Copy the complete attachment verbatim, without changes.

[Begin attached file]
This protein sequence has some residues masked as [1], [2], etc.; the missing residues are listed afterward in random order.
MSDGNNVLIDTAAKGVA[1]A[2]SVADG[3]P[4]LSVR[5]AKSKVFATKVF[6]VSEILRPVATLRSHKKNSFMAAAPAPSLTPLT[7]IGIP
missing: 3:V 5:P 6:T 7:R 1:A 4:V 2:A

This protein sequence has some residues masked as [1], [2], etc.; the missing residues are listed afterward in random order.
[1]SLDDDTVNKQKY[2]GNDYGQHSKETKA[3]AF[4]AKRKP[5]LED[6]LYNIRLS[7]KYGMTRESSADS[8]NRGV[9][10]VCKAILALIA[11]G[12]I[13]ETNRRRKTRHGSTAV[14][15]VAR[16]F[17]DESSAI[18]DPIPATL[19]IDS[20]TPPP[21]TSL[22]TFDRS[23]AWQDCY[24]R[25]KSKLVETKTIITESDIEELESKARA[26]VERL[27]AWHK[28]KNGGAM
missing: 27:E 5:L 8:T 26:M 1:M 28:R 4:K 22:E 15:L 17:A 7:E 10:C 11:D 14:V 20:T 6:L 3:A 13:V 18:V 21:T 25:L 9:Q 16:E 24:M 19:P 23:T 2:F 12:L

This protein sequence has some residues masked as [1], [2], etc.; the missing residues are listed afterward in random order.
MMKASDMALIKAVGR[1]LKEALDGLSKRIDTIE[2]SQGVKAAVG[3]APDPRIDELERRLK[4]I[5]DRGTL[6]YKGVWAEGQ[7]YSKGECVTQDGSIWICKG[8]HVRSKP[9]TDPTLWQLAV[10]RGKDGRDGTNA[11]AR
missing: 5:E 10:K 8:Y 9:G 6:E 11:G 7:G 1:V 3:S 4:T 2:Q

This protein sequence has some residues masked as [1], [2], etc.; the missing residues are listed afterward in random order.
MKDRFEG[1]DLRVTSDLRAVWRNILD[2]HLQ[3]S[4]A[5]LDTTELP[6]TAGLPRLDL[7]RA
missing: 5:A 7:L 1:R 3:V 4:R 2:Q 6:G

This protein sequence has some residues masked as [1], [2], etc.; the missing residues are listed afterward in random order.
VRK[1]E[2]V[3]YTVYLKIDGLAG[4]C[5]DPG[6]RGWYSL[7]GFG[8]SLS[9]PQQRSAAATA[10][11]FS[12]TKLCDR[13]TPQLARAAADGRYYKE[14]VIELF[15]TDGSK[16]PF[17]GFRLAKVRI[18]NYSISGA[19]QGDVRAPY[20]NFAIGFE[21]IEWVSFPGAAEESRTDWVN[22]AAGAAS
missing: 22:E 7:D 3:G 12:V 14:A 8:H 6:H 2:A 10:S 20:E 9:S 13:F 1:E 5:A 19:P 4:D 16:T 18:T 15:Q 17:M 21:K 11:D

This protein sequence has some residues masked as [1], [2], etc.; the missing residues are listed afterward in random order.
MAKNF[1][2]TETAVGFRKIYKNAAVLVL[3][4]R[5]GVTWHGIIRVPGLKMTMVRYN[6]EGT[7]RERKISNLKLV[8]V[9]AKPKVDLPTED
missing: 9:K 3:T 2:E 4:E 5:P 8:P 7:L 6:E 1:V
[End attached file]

This protein sequence has some residues masked as [1], [2], etc.; the missing residues are listed afterward in random order.
MSDGNNVLIDTAAKGVA[1]A[2]SVADG[3]P[4]LSVR[5]AKSKVFATKVF[6]VSEILRPVATLRSHKKNSFMAAAPAPSLTPLT[7]IGIP
missing: 3:V 5:P 6:T 7:R 1:A 4:V 2:A

This protein sequence has some residues masked as [1], [2], etc.; the missing residues are listed afterward in random order.
[1]SLDDDTVNKQKY[2]GNDYGQHSKETKA[3]AF[4]AKRKP[5]LED[6]LYNIRLS[7]KYGMTRESSADS[8]NRGV[9][10]VCKAILALIA[11]G[12]I[13]ETNRRRKTRHGSTAV[14][15]VAR[16]F[17]DESSAI[18]DPIPATL[19]IDS[20]TPPP[21]TSL[22]TFDRS[23]AWQDCY[24]R[25]KSKLVETKTIITESDIEELESKARA[26]VERL[27]AWHK[28]KNGGAM
missing: 27:E 5:L 8:T 26:M 1:M 28:R 4:K 22:E 15:L 17:A 7:E 10:C 11:D 14:V 20:T 6:L 3:A 13:V 18:V 21:T 25:L 9:Q 16:E 24:M 19:P 23:T 2:F 12:L

This protein sequence has some residues masked as [1], [2], etc.; the missing residues are listed afterward in random order.
MMKASDMALIKAVGR[1]LKEALDGLSKRIDTIE[2]SQGVKAAVG[3]APDPRIDELERRLK[4]I[5]DRGTL[6]YKGVWAEGQ[7]YSKGECVTQDGSIWICKG[8]HVRSKP[9]TDPTLWQLAV[10]RGKDGRDGTNA[11]AR
missing: 5:E 10:K 8:Y 9:G 6:E 11:G 7:G 1:V 3:S 4:T 2:Q

This protein sequence has some residues masked as [1], [2], etc.; the missing residues are listed afterward in random order.
MKDRFEG[1]DLRVTSDLRAVWRNILD[2]HLQ[3]S[4]A[5]LDTTELP[6]TAGLPRLDL[7]RA
missing: 5:A 7:L 1:R 3:V 4:R 2:Q 6:G

This protein sequence has some residues masked as [1], [2], etc.; the missing residues are listed afterward in random order.
VRK[1]E[2]V[3]YTVYLKIDGLAG[4]C[5]DPG[6]RGWYSL[7]GFG[8]SLS[9]PQQRSAAATA[10][11]FS[12]TKLCDR[13]TPQLARAAADGRYYKE[14]VIELF[15]TDGSK[16]PF[17]GFRLAKVRI[18]NYSISGA[19]QGDVRAPY[20]NFAIGFE[21]IEWVSFPGAAEESRTDWVN[22]AAGAAS
missing: 22:E 7:D 3:G 12:V 14:A 8:H 6:H 2:A 10:S 20:E 9:S 13:F 1:E 5:A 19:P 4:D 16:T 18:T 15:Q 17:M 21:K 11:D

This protein sequence has some residues masked as [1], [2], etc.; the missing residues are listed afterward in random order.
MAKNF[1][2]TETAVGFRKIYKNAAVLVL[3][4]R[5]GVTWHGIIRVPGLKMTMVRYN[6]EGT[7]RERKISNLKLV[8]V[9]AKPKVDLPTED
missing: 9:K 3:T 2:E 4:E 5:P 8:P 7:L 6:E 1:V